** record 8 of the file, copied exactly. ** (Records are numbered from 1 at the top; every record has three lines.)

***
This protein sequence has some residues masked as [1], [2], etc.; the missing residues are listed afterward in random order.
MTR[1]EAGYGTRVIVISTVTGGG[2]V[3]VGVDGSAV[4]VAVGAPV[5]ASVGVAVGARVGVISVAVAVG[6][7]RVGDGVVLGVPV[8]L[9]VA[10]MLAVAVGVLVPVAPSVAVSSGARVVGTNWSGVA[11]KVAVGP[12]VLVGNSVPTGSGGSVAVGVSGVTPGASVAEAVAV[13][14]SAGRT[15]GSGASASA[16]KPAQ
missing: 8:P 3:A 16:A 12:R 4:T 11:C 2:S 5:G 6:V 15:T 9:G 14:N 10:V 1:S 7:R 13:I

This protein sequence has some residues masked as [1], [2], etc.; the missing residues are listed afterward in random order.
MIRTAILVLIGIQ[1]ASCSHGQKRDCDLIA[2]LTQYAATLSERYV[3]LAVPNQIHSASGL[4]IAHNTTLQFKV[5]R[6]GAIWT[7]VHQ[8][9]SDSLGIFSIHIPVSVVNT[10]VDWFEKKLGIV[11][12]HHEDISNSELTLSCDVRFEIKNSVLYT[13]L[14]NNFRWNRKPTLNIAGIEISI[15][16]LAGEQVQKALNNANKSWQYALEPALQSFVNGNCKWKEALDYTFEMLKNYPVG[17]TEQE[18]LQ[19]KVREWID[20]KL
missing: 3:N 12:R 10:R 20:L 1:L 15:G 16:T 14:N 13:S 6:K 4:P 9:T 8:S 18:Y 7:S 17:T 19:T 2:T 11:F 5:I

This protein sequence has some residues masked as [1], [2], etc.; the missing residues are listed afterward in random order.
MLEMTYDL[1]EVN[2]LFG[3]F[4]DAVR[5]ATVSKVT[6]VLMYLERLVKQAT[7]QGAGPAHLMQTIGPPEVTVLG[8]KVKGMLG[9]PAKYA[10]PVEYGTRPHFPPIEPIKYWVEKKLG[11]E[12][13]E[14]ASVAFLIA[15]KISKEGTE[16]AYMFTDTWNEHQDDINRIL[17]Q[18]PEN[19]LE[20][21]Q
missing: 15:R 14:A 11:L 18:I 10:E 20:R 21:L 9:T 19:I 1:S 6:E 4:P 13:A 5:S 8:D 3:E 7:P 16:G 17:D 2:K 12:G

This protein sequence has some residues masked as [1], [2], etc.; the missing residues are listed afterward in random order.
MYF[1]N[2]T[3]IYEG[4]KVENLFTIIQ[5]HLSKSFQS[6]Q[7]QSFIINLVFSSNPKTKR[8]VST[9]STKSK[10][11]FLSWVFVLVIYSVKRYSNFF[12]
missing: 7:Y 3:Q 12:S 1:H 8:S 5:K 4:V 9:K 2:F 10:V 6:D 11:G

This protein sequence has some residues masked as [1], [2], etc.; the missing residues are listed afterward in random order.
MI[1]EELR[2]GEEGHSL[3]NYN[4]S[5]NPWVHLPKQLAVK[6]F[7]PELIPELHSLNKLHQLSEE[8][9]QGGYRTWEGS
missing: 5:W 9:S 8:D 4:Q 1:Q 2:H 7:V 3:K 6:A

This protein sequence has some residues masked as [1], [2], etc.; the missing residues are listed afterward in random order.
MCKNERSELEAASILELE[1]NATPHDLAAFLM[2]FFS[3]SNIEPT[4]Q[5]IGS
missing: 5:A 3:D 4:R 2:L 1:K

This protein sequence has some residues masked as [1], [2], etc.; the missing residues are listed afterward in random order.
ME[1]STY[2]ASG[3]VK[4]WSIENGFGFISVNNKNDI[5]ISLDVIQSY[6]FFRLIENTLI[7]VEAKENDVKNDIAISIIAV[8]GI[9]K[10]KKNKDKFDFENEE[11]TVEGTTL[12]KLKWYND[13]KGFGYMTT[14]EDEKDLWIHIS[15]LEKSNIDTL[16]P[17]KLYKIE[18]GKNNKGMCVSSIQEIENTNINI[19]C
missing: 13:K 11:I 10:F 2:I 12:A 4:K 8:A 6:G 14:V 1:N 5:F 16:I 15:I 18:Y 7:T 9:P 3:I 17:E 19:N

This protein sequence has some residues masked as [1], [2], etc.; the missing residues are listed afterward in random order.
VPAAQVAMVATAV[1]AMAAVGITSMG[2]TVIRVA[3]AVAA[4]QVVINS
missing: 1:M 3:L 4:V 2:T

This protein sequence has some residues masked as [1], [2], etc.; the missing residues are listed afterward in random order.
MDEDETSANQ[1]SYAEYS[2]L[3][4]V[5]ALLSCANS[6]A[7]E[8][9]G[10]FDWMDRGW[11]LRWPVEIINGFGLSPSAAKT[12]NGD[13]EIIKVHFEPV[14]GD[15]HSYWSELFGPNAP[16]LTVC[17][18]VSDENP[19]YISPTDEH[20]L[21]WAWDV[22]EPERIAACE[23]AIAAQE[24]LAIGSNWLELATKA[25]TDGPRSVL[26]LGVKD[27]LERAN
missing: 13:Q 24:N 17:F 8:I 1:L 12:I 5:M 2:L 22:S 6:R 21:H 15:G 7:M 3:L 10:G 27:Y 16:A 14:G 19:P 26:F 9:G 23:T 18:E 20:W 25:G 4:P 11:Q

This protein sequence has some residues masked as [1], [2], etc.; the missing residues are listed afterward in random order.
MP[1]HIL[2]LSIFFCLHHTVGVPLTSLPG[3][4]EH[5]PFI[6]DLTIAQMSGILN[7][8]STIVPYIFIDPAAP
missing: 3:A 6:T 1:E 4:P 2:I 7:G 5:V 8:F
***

This protein sequence has some residues masked as [1], [2], etc.; the missing residues are listed afterward in random order.
VPAAQVAMVATAV[1]AMAAVGITSMG[2]TVIRVA[3]AVAA[4]QVVINS
missing: 1:M 3:L 4:V 2:T